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edit classify history index Pseudopedia/Cases

see Pseudopedia

Cases in Point

A few cases (of many, many) so far documented to illustrate the General and Policy Criticisms:

“Priests Roamed”

“Following the devastation in Lisbon in 1755, priests roamed the streets, hanging those they believed had incurred God’s wrath.”

This false sentence was, until recently, within the 1755 Lisbon Earthquake article (on Wikinfo as well as Pseudopedia), and caused an uproar when it was included in some Washington Post news coverage by reporter Jose Antonio Vargas regarding recent Tsunami in Asia. What is striking is not that there was a false sentence on Pseudopedia, for some would say falsities are as ubiquitous as hyperlinks on that “largest Wiki” in the world; what is striking is the resulting conversation about the sentence (see the Lisbon earthquake talk page, the Signpost/2005-02-14/Misinformation_on_Pseudopedia fake news page, and it’s talk page, all archived on Wikinfo). Particularly telling are Theresa Carpinelli’s cogent statements and arguments against Pseudopedia, such as:

“I am not a contributer to Pseudopedia, nor do I wish to be. But I have used it, and my son has used it quite a bit. As a user, therefore, and the primary educator of my son, I feel I have a perfect right to ask for sources, not change the article myself.”

The treatment of newcomers like Carpinelli, who have the simplest suggestions, is often a growing series of personal attacks. In this case, the attacks got ugly, only because she expected that an Encyclopedia was a place to go to get correct information on a subject. The Pseudopedians she found, though, ridiculed her for not becoming a wiki-editor herself, if the error was so important, and eventually, created the “fake” news article about the incident, one which is heavily slanted toward Pseudopedian policy and practice, as well as being an unconvincing defense of the false sentence as having come from elsewhere. This is only one of many examples, and only came to light because of Carpinelli’s dilligence in trying to uncover the truth.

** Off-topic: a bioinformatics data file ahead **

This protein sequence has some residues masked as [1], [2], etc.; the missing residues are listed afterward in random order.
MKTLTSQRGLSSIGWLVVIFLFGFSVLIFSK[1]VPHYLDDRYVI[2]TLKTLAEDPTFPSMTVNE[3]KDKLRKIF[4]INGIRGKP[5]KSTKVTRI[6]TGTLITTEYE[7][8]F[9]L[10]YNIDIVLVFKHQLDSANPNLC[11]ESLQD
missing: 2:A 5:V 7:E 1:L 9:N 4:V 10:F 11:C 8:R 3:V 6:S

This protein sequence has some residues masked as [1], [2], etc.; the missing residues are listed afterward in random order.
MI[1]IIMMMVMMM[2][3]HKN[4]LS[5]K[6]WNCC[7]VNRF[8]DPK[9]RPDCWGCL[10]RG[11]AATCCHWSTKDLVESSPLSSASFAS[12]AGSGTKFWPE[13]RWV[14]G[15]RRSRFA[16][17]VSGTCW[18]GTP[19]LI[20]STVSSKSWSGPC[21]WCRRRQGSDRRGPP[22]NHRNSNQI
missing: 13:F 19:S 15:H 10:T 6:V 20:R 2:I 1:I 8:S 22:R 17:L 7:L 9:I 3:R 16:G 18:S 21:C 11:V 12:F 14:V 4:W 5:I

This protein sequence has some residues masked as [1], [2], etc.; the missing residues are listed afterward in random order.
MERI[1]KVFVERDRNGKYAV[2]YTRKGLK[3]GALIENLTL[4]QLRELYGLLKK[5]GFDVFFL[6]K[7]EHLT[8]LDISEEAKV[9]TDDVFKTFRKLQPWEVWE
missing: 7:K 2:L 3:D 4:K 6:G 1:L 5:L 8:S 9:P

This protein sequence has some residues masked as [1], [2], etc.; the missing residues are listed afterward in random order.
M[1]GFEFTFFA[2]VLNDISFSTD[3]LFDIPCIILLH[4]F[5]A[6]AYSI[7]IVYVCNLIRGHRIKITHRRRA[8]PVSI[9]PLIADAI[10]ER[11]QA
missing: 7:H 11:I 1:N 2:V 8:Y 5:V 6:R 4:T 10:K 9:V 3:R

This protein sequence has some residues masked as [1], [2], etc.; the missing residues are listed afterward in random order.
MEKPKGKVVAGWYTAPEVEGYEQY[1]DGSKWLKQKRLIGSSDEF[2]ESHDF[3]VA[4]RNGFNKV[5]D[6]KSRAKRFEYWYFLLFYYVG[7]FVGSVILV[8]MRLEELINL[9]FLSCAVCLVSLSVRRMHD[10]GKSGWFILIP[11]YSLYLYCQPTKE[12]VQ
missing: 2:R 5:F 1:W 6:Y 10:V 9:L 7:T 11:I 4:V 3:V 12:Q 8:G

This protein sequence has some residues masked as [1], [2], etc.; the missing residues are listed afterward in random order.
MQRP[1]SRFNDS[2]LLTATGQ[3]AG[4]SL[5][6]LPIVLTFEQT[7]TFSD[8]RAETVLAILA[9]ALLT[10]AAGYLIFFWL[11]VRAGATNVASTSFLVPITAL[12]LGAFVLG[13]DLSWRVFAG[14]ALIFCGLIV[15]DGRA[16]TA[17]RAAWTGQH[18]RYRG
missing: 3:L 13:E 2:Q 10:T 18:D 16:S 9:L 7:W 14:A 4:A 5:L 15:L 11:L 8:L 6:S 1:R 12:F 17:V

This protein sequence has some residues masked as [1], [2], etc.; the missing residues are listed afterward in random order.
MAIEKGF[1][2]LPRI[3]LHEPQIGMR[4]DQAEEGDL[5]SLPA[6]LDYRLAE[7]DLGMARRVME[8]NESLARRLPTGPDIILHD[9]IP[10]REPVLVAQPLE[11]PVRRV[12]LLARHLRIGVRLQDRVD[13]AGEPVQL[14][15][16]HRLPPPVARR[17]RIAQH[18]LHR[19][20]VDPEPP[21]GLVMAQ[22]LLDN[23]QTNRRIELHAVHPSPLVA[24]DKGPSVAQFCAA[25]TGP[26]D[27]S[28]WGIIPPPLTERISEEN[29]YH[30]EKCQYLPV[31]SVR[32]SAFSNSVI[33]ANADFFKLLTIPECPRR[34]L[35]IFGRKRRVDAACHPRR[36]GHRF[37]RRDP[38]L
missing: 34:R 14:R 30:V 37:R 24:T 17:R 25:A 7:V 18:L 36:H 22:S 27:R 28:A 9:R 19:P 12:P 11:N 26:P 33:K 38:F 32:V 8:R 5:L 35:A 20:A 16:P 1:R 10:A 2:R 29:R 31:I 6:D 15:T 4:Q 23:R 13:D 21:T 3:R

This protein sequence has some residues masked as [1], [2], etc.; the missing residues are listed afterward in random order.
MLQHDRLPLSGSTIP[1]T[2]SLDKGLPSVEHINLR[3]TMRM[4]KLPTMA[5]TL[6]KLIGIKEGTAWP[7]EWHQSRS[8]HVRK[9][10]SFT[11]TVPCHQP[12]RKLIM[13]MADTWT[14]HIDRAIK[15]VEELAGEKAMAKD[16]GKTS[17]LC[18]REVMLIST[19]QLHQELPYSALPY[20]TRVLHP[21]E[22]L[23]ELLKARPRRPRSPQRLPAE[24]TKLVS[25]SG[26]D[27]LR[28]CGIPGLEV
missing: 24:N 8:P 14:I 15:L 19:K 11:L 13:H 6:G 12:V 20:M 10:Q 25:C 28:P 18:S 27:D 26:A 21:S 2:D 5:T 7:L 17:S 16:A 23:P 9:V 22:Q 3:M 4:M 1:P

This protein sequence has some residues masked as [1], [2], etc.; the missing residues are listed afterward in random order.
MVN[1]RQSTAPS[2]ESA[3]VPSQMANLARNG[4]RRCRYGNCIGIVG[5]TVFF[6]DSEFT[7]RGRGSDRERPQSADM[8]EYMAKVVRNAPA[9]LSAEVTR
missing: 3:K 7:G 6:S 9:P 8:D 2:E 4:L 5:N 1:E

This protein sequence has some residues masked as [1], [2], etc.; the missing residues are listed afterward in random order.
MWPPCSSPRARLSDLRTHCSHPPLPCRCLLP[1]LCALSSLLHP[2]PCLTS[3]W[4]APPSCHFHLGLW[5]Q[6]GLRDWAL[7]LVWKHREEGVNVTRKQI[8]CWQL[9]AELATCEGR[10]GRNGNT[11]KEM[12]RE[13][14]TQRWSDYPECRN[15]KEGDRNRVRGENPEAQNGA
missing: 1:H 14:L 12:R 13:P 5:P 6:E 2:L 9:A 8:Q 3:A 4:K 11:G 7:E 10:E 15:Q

“Now that [the false sentence] has been published in the Post, it has been picked up by many more outlets than it would have had it remained on the less-than-credible Internet sites.” - Carpenelli

Concordantly, had the false statement never been posted on Pseudopedia, indeed one of the “less-than-credible” websites, this chain of events would never have occured. So, it is one thing to allow the posting of any Point of View by internet denziens, and it is quite another to call that process an encyclopedia on par with Encyclopedia Britannica or others. Because of cases like this, it is irresponsible for Pseudopedians to promote The Pseudopedia as anything other than what it actually is.

Who coined ’Dynamism’?

Dynamism, according to Pseudopedia:
First version (User:Pratyeka, 15 Sept, 2004):

#REDIRECT vitalism (philosophy)

Second version (User:Tmh, 3 Oct, 2004):

Dynamism is a point of view that embraces multiculturality, individual choice and the open society, even if it means uncertainity of the future and losing the privilege of the state to plan the society.

The terms original inventor and the forerunner of the dynamist movement is Virginia Postrel, a libertarian activist.

== Links ==
*[], Virginia Postrel’s site

Third version (User:Polynova, 4 Oct, 2004):

Dynamism is a term coined by libertarian pundit Virginia Postrel to describe her social philosophy that embraces cultural change, individual choice, and the open society. She contrasts dynamism with what she calls “stasis” — that is, government regulation and conservative resistance to change.

Postrel explains these terms in detail in her book The Future and its Enemies (ISBN 0684862697).

== Link ==
*[], Virginia Postrel’s site
Let us consider the article Dynamism on Pseudopedia, to demonstrate how false information can be propagated. The three Pseudopedia revisions, to date, are provided in the box to the right. Compare to the GetWiki version by “Proteus”, starting on 10 November, 2004, heavily modified from their revision of 4 October, 2004 (which has since been corrected using Proteus’ text).